Graeme Mathie's Hibs exit analysed: Transfer window played part but writing was on wall - success must be remembered

Graeme Mathie has been relieved of his duties as Hibs sporting director.Graeme Mathie has been relieved of his duties as Hibs sporting director.
Graeme Mathie has been relieved of his duties as Hibs sporting director.
It is ironic that the only thing standing between Graeme Mathie and his formal Hibs exit is a round of negotiations to decide just how many carats are acceptable for his golden handshake.

But further bartering is probably the last thing the departing sporting director can be bothered with at this moment in time, following a summer transfer window that ultimately rubber-stamped the parting of the ways.

The 38-year-old was part of the recruitment drive to bring the likes of John McGinn to the club and helped deliver the 2016 Scottish Cup success, but he has been in the game long enough to know that success is a double-edged sword. While players are only as good as their last pass and managers are rated on a game-by-game basis, men in his position are judged by the impact they make in the transfer market.

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Of course, his role was about more than simply delivering on a shopping list. He was behind the football partnerships with the likes of Edinburgh City and Stenhousemuir, as he sought out first-team experience and a challenge beyond the development ranks in the club’s young assets could kick on.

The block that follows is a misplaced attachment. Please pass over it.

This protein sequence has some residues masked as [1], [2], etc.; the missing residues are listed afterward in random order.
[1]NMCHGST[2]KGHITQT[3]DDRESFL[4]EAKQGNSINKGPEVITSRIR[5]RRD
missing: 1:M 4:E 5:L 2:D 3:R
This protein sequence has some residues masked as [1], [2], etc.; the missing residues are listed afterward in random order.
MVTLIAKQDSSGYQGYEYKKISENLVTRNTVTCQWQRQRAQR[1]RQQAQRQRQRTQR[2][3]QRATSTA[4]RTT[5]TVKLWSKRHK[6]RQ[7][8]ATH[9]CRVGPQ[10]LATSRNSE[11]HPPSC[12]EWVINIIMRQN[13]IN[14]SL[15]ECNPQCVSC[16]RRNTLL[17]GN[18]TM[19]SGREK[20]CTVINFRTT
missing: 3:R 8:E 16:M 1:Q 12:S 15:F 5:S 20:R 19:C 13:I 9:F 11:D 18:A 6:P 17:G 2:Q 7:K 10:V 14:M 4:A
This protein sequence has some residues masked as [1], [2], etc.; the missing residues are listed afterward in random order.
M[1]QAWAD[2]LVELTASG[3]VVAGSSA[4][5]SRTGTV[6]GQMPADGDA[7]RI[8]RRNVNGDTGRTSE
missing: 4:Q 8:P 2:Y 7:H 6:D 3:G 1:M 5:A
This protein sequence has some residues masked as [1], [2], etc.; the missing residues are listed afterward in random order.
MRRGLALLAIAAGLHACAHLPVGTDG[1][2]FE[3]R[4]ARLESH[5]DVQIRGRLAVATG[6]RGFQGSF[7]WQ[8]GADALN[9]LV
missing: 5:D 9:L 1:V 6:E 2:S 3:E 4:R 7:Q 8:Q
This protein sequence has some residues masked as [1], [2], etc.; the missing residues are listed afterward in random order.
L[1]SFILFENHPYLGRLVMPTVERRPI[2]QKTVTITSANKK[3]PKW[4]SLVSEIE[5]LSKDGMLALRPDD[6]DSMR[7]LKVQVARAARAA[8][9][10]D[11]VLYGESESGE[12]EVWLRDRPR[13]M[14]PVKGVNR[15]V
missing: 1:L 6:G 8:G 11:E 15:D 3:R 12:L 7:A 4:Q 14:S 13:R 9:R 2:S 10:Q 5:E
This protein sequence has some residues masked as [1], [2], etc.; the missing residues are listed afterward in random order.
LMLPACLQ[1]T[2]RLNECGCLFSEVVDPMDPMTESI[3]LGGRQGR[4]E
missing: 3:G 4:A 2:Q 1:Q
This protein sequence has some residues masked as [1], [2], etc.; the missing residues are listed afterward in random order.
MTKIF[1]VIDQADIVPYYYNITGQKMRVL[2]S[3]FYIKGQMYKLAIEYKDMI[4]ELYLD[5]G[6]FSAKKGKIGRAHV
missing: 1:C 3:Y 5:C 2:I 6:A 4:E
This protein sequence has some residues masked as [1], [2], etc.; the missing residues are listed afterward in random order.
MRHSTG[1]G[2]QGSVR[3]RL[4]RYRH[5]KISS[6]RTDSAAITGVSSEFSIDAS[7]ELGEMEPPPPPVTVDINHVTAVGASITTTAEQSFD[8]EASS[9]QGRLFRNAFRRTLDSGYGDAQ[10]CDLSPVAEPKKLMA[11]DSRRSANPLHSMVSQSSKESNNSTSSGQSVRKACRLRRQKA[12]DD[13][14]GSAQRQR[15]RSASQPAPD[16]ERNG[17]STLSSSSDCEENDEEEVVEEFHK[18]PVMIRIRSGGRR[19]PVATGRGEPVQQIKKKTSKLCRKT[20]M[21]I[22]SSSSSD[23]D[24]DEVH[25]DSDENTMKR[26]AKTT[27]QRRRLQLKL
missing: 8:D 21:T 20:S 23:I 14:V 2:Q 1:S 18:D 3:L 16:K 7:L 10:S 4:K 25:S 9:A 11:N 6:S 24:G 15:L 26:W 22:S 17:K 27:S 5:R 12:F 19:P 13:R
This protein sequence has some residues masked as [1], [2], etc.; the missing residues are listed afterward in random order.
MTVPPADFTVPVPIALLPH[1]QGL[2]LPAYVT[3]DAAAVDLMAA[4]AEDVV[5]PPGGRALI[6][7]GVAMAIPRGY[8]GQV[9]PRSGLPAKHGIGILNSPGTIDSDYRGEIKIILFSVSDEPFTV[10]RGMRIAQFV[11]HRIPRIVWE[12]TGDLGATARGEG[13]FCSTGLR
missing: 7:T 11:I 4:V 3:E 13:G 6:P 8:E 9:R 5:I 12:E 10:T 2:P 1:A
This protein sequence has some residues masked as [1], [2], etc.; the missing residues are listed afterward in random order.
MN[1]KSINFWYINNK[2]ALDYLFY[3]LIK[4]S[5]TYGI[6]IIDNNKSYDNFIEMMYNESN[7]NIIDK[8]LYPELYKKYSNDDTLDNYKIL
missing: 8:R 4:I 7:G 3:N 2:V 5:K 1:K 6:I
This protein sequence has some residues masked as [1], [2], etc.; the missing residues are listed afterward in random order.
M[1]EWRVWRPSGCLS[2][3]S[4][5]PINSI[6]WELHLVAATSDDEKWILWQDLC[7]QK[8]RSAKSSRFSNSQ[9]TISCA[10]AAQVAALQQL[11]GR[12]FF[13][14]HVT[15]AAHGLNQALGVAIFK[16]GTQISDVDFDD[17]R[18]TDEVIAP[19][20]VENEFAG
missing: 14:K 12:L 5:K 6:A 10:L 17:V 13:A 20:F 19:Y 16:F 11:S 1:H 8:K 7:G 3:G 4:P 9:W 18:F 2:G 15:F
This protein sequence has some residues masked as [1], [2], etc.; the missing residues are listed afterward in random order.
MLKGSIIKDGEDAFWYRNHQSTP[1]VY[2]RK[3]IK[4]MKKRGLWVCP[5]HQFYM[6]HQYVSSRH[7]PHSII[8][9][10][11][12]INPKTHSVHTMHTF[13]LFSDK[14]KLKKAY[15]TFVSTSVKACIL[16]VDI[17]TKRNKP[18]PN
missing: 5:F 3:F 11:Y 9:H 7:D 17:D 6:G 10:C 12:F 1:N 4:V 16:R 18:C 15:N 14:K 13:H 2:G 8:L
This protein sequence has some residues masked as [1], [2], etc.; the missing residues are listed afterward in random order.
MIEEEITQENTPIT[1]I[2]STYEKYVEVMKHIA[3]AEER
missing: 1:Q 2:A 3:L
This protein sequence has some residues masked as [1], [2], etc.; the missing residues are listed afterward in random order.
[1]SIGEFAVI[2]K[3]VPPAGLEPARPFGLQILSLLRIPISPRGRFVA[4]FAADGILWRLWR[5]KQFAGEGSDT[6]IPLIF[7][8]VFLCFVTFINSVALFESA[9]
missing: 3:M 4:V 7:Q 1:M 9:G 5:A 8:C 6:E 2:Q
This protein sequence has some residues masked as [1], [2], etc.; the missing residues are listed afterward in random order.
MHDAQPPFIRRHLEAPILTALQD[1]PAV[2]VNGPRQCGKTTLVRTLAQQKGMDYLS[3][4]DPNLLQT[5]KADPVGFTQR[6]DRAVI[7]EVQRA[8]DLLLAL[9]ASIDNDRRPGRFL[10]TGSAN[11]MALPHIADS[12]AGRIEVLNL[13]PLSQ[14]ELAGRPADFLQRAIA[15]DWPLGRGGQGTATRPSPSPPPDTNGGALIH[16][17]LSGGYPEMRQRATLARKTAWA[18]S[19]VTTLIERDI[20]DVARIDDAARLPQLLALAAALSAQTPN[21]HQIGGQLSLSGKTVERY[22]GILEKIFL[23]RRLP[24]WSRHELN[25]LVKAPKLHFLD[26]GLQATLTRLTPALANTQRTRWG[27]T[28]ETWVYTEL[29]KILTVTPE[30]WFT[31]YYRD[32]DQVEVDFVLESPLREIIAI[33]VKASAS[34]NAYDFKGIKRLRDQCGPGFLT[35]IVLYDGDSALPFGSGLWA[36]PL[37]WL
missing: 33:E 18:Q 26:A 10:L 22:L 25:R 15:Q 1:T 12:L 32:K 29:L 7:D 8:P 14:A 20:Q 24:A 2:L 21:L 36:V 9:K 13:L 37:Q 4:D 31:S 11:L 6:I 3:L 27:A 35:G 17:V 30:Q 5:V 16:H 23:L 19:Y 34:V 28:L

However, as the new chief executive Ben Kensell got his feet under the desk and owner Ron Gordon’s son, Ian, was brought to Edinburgh and charged with casting his eye over key areas of the football department, scrutiny was high.

There was undoubted success last term as they emerged from lockdown in a strong position – Mathie played a significant part in that – and were able to play hardball when suitors came sniffing and hang onto their best players.

With success comes heightened expectations and even greater demands and Mathie, at the club since 2014, was under a lot of pressure. Not just from Hibs’ owner since 2019 and ambitious chairman Ron Gordon, but from a football manager in Jack Ross determined to keep his own stock high after masterminding the club’s highest-placed league finish in 16 years. He wanted reinforcements.

The summer market was relatively stagnant and that made things difficult for clubs like Hibs. While big-money bids had been anticipated for the likes of Kevin Nisbet, Ryan Porteous and Josh Doig, they failed to materialise, with Mathie publicly warning off anyone without bulging wallets in Scottish football terms.

Early deals were done for Dan MacKay and Jake Doyle-Hayes. But by the time James Scott arrived, followed by Nathan Wood, Hibs were already out of Europe, their limited options at both ends of the park contributed to the loss in Rijeka.

Then there was the final day of the window as Hibs failed to land St Mirren’s Jamie McGrath. They ran out of time on deadline day to complete the deal, while also letting Scott Allan and Drey Wright know they were considered surplus to requirements. Ironically, a player they made a late move to sign – Barrie McKay – chose Hearts and was on the bench against Hibs in the next game.

Mathie should not be remembered solely for what happened in the final days of the transfer window. That would be unfair, and he was not the only person culpable in those deals. But as one of the few remaining members of the old guard, he was always going to pay the price. In time, he will look back and realise it was probably the right time and the right thing for both him and the club.

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